Tips for Canning and Freezing Produce

— Written By Audrey Mercer
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Many home gardens have yielded up their rewards this summer with fresh fruits and vegetables. For some, the yields were greater than expected and they may be looking for ways to preserve their harvest. To help facilitate these efforts, here are some tips for canning and freezing produce safely.

Canning

To can means to heat process food in a glass jar with a lid in place. Heat processing kills microorganism–bacteria, yeast, and mold–that can contaminate food and cause food spoilage and/or foodborne disease.

  • Prepare and process food according to instructions in a tested recipe. (National Center for Home Food Preservation )
  • Process high-acid food (all the fruits except figs and tomatoes that are not acidified) in a water bath canner and low-acid foods (vegetables, figs, and tomatoes that are not acidified) in a pressure canner.
  • Use only standard canning jars (also called Mason jars) with the manufacturer’s name printed on the side. Canning jars must be in perfect condition.Canning1
  • Always use new lids.
  • Select high quality, unblemished fruits and vegetables for canning. Canning will not improve quality.
  • Ensure the gasket on your pressure canner is in good condition, and get your dial gauge tested annually. You can contact your local Extension office to see who does testing in your area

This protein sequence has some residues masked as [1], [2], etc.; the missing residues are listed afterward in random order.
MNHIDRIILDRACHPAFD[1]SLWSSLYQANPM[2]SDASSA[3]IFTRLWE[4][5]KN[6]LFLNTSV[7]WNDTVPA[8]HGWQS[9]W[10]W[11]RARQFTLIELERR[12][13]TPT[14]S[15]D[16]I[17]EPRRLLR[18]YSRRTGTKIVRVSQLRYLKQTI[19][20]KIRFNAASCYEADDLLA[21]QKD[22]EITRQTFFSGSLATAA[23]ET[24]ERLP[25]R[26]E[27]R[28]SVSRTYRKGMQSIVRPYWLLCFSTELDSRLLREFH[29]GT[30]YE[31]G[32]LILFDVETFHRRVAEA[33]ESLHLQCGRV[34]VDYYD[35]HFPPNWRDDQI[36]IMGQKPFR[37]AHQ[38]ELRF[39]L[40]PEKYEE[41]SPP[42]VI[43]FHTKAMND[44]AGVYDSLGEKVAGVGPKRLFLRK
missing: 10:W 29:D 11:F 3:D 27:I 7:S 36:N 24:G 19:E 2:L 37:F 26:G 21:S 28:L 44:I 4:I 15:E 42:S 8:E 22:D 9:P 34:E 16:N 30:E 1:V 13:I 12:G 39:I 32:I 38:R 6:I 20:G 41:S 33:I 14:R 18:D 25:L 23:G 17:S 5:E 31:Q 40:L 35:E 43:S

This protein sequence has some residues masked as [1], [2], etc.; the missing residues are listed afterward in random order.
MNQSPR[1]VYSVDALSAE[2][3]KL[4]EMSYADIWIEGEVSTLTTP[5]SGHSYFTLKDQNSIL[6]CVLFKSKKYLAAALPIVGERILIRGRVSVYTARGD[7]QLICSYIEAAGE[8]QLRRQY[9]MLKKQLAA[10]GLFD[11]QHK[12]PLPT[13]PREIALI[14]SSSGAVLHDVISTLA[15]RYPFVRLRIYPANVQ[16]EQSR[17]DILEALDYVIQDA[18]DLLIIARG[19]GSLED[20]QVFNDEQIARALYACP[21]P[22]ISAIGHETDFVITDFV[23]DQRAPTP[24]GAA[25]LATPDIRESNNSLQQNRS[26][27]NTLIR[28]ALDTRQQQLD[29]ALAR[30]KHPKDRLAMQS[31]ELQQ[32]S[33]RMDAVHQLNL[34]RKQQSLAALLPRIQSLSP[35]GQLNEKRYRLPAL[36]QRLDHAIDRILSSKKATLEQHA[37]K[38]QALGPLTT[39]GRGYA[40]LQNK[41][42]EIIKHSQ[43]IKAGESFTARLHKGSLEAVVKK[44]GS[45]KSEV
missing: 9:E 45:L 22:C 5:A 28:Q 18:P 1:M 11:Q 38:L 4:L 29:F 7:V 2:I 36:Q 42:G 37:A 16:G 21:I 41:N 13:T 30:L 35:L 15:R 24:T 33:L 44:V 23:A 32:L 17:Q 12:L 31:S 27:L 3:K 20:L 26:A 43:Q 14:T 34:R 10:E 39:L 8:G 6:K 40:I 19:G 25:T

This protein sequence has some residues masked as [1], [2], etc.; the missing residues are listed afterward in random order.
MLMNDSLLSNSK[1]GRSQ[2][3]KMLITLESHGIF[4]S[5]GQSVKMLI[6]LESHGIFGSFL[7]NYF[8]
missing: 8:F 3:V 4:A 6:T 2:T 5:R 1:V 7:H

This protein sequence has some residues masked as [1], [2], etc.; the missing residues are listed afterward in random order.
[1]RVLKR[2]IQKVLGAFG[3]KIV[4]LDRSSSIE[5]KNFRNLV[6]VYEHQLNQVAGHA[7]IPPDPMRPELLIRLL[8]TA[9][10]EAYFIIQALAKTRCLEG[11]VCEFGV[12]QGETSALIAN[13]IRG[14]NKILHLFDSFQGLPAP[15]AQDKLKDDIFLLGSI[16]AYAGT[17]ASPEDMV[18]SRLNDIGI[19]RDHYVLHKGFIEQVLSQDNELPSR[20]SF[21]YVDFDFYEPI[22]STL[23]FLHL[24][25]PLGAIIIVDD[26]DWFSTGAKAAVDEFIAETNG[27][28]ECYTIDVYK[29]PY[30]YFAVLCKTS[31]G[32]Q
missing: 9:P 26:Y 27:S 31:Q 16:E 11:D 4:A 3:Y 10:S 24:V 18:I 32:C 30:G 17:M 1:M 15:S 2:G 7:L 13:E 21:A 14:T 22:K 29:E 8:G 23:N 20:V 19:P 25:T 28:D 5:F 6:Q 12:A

• Label sealed jars with the processing date and store them in a cool, dry, dark place.
  • Before using always check canned foods for signs of spoilage — leakage, bulging lids, or loss of seal. Always boil home canned, low-acid foods for 10 minutes before tasting.
  • For more information on home canning, visit the National Center for Home Food Preservation website http://nchfp.uga.edu/. The Center has an online self-study course available through the University of Georgia system that covers the basics of safe canning.

Freezing

Freezing is a quick and convenient way to preserve nutrients, flavors and the colors of fruits and vegetables at home. The use of freezing temperatures stops the growth of spoilage organisms (may not kill them), which extends the shelf life of your harvest.

  • Freeze foods at 0°F or lower. To facilitate more rapid freezing, set the temperature control at -10°F or lower about 24 hours in advance.
  • All fruits and vegetables to be frozen should be washed thoroughly.
  • Freeze foods as soon as they are packed and sealed. Canning2
  • Do not overload your freezer with unfrozen food. Add only the amount that will freeze within 24 hours, which is usually 2 to 3 pounds of food per cubic foot of storage space. Overloading slows down the freezing rate, and foods that freeze too slowly may lose quality.
  • Place packages in contact with refrigerated surfaces in the coldest part of the freezer.
  • Leave a little space between packages so air can circulate freely. Then, when the food is frozen, store the packages close together.
  • For more information visit the National Center for Home Food Preservation Website at http://nchfp.uga.edu/.

Submitted by:

Daniel Simpson

Agricultural Extension Agent
NC State Extension-Pamlico County Center
P.O. Box 8, Bayboro, NC 28515
13724 Hwy 55, Alliance, NC 28509
Phone: (252) 745-4121   Fax: (252) 745-5082

Email: Daniel_simpson@ncsu.edu